Powers, Jot wrote:
I would expect a "reject, then delete" policy would be in the best
interests of the receivers.
Yes, and also in your interest as admin of the domain phished.example
Scott's point "better reject" is about a legit sender with a simple
typo phished.example instead of phishes.example - however that sender
managed it, he's better off with a reject. Otherwise his mails will
simply vanish into "drop" black holes, until he notes that something
in his 2822-From is very wrong. Arguably a "false positive" from his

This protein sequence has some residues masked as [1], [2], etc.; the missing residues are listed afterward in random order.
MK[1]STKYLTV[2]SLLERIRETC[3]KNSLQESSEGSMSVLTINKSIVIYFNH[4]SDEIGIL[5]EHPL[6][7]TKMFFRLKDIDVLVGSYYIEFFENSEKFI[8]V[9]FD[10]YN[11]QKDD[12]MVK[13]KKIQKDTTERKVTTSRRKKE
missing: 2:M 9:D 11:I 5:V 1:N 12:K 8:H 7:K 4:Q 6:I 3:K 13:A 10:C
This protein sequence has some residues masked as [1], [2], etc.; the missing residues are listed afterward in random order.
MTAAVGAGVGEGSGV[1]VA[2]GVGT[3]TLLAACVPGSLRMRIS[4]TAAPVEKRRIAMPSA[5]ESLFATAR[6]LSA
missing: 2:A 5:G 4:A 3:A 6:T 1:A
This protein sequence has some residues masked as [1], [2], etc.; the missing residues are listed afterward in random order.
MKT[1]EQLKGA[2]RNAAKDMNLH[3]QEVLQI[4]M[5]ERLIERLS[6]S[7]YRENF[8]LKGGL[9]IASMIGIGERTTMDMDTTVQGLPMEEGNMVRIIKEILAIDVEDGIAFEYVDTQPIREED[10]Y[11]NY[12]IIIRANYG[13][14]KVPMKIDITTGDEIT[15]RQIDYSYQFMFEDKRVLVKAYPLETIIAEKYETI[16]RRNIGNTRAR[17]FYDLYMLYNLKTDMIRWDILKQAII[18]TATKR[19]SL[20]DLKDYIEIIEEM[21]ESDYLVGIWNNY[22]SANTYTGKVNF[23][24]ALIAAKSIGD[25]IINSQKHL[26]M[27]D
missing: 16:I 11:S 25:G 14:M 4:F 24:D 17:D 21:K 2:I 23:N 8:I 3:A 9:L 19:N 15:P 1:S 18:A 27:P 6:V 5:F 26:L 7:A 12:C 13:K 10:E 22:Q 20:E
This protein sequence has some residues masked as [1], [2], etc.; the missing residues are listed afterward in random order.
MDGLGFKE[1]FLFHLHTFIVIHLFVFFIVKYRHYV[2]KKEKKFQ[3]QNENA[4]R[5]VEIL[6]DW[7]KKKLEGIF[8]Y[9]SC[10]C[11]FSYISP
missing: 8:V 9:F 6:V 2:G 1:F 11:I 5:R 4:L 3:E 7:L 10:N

If your sender signing policy expresses the wish to reject all mails
without valid signature receivers are still free to interpret this
less (= accept + tag as very suspicious) or more radically (= drop),
but ideally (wrt reliability) they'd reject it directly at their MX.
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